...

[07:25.160 --> 07:30.520]  Wireless is coming to mankind in its full meaning like a hurricane some of these days.
[07:30.520 --> 07:36.120]  Some day there will be, say, six great wireless telephone stations in a world system connecting
[07:36.120 --> 07:42.080]  all the inhabitants on this earth to one another, not only by voice, but by sight.
[07:42.080 --> 07:45.240]  Its surely coming.
[07:45.240 --> 07:50.940]  End of Nikola Tesla sees a wireless vision by Anonymous, The New York Times, 3rd October
[07:50.940 --> 08:13.840]  1915.

Deepgram's Whisper API Endpoint

Getting the Whisper tool working on your machine may require some fiddly work with dependencies - especially for Torch and any existing software running your GPU. Our OpenAI Whisper API endpoint is easy to work with on the command-line - you can use curl to quickly send audio to our API.

This call will send your file to the API and save it to a local JSON file called n_tesla.json:

curl --request POST \
  --upload-file snf025_nikolateslawirelessvision_anonymous_gu.mp3 \
  --url 'https://api.deepgram.com/v1/listen?model=whisper' \
  --output n_tesla.json

The JSON file is returned in Deepgram's format that offers the transcript as well as information about your transcription request. A quick way to view the transcript is to use the jq tool:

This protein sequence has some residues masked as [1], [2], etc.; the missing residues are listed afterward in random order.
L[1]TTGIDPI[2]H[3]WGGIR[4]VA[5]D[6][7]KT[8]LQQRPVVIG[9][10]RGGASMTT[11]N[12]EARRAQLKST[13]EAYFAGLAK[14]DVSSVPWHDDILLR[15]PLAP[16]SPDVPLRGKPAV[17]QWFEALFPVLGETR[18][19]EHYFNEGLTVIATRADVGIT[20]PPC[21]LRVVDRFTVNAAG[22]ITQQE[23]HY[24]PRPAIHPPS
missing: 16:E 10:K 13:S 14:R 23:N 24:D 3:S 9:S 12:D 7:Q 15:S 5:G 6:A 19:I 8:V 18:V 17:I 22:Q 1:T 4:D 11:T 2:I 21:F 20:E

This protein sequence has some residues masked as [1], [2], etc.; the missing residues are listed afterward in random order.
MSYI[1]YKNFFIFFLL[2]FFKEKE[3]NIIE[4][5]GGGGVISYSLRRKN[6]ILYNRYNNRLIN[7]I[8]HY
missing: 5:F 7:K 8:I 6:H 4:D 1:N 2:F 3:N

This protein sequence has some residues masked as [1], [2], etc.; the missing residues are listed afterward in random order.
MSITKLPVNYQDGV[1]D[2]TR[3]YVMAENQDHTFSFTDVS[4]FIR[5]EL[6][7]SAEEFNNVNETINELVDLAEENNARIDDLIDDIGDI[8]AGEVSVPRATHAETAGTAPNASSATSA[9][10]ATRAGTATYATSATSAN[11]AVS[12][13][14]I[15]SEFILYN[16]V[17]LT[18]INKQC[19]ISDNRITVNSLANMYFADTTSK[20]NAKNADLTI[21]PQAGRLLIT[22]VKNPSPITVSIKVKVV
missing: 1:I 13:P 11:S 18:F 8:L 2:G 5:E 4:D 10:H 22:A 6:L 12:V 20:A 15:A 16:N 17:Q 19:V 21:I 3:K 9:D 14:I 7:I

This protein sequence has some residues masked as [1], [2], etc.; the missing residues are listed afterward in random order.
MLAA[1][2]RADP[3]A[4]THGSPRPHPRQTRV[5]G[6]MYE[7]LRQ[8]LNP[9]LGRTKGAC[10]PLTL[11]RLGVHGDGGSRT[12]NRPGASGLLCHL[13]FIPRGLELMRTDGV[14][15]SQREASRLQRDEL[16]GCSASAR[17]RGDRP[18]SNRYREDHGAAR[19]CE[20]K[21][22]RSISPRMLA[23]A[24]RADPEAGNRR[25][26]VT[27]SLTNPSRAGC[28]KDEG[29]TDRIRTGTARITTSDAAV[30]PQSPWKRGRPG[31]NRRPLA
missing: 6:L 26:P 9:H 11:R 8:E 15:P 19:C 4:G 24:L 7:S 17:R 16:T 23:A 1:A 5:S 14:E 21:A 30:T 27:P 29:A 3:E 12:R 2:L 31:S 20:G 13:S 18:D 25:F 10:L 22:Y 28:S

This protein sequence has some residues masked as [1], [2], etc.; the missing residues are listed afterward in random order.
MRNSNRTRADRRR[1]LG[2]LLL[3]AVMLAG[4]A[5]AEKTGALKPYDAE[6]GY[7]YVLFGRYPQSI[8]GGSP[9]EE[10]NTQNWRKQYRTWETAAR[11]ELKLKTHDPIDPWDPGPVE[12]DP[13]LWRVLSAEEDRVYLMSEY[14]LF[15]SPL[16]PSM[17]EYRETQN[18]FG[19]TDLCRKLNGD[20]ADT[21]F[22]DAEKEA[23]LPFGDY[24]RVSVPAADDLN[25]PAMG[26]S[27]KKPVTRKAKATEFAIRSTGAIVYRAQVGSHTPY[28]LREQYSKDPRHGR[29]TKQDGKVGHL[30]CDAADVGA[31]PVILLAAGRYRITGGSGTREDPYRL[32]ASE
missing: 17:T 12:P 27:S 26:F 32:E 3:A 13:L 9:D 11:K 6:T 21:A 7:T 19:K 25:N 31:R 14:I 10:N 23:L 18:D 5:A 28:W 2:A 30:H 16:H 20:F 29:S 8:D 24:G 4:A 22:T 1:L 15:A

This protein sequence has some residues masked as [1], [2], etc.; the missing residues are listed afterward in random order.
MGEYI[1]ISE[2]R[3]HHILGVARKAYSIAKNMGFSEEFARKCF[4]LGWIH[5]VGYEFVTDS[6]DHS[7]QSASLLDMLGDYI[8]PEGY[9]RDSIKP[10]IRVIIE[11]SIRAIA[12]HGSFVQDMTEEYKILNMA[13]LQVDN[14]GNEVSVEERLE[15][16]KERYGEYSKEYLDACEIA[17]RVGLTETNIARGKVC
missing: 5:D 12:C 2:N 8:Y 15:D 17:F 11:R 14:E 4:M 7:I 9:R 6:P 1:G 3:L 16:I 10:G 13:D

jq.results.channels[0].alternatives[0].transcript n_tesla.json 

...and here's your transcript!

"Nikola Tesla sees a wireless vision by anonymous the New York Times 3rd October 1915. This is a LeapRvox recording. All LeapRvox recordings are in the public domain. For more information or to volunteer, please visit LeapRvox.org. Nikola Tesla sees a wireless vision. Things his world system will allow hundreds to talk at once through the earth. Nikola Tesla responds static disturbance. Inventors hopes also to transmit pictures by the same medium which carries the voice. Nikola Tesla announced to the Times last night that he had received a patent on an invention which would not only eliminate static interference, the present bugaboo of wireless telephony, but would enable thousands of persons to talk at once between wireless stations and make it possible for those talking to see one another by wireless, regardless of the distance separating them. 

...

Wireless is coming to mankind, and it's full meaning like a hurricane some of these days. Some day there will be, say, six great wireless telephone stations in a world system, connecting all the inhabitants on this earth to one another, not only by voice, but by sight. It's surely coming. End of Nikola Tesla sees a wireless vision by anonymous, the New York Times 3rd October 1915."

But Wait. Those Transcripts Aren't the Same.

Excellent observation! The local run was able to transcribe "LibriVox," while the API call returned "LeapRvox." This is an artifact of this kind of model - their results are not deterministic. That is, some optimizations for working with large quantities of audio depend on overall system state and do not produce precisely the same output between runs. Our observations are that the resulting differential is typically on the order of 1% (absolute) fluctuations in word-error rate.